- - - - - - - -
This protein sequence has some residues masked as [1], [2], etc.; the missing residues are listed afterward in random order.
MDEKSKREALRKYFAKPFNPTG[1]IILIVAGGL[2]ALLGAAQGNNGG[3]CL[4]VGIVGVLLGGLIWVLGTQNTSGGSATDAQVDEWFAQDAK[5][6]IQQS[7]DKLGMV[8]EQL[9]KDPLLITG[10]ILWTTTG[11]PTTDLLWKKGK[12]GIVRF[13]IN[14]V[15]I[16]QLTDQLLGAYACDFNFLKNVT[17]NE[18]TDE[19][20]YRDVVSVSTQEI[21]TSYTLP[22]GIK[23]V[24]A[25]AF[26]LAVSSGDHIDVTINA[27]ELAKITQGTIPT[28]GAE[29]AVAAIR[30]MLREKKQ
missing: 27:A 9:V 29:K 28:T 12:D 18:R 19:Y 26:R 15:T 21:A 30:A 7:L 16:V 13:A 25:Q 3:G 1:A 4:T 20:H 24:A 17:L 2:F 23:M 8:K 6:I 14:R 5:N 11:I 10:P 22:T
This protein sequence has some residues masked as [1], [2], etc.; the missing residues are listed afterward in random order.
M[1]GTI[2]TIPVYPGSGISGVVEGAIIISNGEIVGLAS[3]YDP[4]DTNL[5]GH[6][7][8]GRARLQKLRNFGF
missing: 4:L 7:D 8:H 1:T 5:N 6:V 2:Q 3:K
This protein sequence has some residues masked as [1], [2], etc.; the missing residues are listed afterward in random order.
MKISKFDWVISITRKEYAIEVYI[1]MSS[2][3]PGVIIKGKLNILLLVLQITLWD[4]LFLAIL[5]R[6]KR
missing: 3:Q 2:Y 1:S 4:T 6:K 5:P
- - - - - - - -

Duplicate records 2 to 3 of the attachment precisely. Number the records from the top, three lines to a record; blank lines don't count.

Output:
This protein sequence has some residues masked as [1], [2], etc.; the missing residues are listed afterward in random order.
M[1]GTI[2]TIPVYPGSGISGVVEGAIIISNGEIVGLAS[3]YDP[4]DTNL[5]GH[6][7][8]GRARLQKLRNFGF
missing: 4:L 7:D 8:H 1:T 5:N 6:V 2:Q 3:K
This protein sequence has some residues masked as [1], [2], etc.; the missing residues are listed afterward in random order.
MKISKFDWVISITRKEYAIEVYI[1]MSS[2][3]PGVIIKGKLNILLLVLQITLWD[4]LFLAIL[5]R[6]KR
missing: 3:Q 2:Y 1:S 4:T 6:K 5:P